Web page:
Wow, this was simply delicious straight from the oven. I took my basic ”formula” for sweet bread pudding (think apple) and combined it with Thanksgiving leftovers and greens from the end-of-season farm gleaning. Starting from scratch, I might have opted for butternut squash and chard, but what I had on hand were a flavorful medley of sweet potatoes, rutabaga, carrots and turnips previously roasted and seasoned with thyme, and a bunch of really fresh young kale. Plus a hunk of bread going stale and more milk than the two of us could consume once the brood went back to school after the holiday. The solution was obvious.
Bread pudding, which is The Dad’s favorite comfort food, is adaptable to whatever’s on hand, sweet or savory. My typical formula involves 2 eggs per cup of milk plus about 2 ½ cups of stale (or slightly dried) bread cubes and a cup or two of other ingredients that don’t absorb moisture. One important step is to let the combined mixture sit for a while so that the bread absorbs the liquid before it’s baked. I didn’t feel compelled to add grated cheese on top, but a little sprinkle made a nice brown topping. This is great served on its own with a little salad, or with a side of smoky ham or really thick bacon.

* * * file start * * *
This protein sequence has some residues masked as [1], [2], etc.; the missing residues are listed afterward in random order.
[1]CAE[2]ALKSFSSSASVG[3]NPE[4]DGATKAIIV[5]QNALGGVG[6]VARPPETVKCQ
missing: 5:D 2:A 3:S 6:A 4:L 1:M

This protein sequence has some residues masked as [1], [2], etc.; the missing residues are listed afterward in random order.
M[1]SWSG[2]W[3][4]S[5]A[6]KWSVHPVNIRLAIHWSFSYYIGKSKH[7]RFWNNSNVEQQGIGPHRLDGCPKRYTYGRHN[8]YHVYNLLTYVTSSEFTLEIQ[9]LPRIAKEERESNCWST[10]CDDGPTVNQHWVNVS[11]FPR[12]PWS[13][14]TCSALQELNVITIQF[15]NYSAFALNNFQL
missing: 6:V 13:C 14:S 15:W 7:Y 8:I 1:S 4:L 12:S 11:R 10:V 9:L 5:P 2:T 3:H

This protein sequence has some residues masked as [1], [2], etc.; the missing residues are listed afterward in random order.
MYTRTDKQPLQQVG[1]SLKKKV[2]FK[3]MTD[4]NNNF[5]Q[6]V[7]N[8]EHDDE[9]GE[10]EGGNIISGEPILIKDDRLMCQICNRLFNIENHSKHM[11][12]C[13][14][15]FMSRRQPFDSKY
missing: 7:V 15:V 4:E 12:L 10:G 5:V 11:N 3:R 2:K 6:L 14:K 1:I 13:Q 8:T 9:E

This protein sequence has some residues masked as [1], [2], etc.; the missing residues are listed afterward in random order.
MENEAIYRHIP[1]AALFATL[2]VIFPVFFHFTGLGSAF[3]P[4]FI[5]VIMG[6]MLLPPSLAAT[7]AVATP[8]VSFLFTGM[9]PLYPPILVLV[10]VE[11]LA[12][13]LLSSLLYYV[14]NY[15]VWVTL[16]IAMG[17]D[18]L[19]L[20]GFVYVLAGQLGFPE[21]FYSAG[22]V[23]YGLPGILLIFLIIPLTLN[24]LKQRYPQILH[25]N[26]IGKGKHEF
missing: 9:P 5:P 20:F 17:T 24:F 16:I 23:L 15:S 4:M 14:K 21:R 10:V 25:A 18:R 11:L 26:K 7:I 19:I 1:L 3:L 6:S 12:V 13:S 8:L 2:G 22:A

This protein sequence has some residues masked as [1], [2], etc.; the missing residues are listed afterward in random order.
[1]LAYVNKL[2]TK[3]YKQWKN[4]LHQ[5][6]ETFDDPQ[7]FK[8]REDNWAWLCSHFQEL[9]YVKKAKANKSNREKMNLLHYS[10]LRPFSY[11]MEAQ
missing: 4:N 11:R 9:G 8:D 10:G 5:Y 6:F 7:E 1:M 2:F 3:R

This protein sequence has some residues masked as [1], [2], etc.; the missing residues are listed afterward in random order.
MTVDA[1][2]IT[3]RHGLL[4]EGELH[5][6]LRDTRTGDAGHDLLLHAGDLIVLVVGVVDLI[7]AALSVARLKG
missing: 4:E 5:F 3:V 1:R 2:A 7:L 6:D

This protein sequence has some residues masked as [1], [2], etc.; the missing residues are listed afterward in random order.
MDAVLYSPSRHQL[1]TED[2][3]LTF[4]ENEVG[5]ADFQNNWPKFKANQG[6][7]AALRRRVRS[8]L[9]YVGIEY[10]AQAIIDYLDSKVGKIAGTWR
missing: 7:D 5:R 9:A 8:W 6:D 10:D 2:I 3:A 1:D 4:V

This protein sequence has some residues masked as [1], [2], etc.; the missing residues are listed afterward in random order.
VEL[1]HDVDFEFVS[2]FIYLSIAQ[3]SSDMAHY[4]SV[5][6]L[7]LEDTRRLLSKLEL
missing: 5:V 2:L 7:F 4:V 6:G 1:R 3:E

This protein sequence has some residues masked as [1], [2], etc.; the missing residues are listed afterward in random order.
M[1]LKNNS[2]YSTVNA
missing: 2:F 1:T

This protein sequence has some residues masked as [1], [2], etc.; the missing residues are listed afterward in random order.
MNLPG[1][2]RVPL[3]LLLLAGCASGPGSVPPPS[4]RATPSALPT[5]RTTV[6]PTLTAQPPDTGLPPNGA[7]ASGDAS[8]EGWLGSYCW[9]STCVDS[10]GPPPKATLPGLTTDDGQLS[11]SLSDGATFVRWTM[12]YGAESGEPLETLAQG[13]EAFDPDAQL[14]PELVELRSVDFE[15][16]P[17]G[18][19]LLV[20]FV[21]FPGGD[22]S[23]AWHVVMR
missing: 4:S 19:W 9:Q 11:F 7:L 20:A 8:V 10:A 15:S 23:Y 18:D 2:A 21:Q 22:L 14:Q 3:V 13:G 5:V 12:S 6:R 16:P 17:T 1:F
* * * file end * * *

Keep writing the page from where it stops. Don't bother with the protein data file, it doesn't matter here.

Savory bread pudding with roots and greens
5 cups bread cubes (about 6 oz)
2 cups roasted root vegetables
4 cups torn leaves of kale (about 12 small or 6 large leaves)
Salt and pepper
2 cups milk (nonfat is fine)
¼ cup grated cheese (optional)
Prepare the main ingredients. If the bread is very moist, dry it out in the oven at 250 degrees for about 15 minutes. Cut it into 1-inch cubes and place in a baking dish (10-inch square glass or ceramic baking dish or something equivalent). Toss in cubes of pre-cooked vegetables. (If roasting, cut into ¾-1-inch pieces, sprinkle with olive oil and salt and roast at 75 for 15-20 minutes or until tender, keeping each type separate because of different roasting times.) Tear the kale into small pieces and cook in lightly boiling water until tender, about 5-10 minutes depending on the age of the greens, drain, cool and squeeze out the extra moisture. Toss everything in the baking dish and season with thyme, a few gratings of nutmeg, and salt and pepper to taste.
Lightly beat the eggs, combine with the milk, and pour over the bread, pushing down on the ingredients to absorb the liquid. Let sit for 15-20 minutes or longer. (This can be refrigerated at this point and cooked later.) Preheat the oven to 350 degrees, sprinkle with cheese if using, and bake for about 45 minutes or until the custard is set and the top is browned. Let it stand for a few minutes before serving.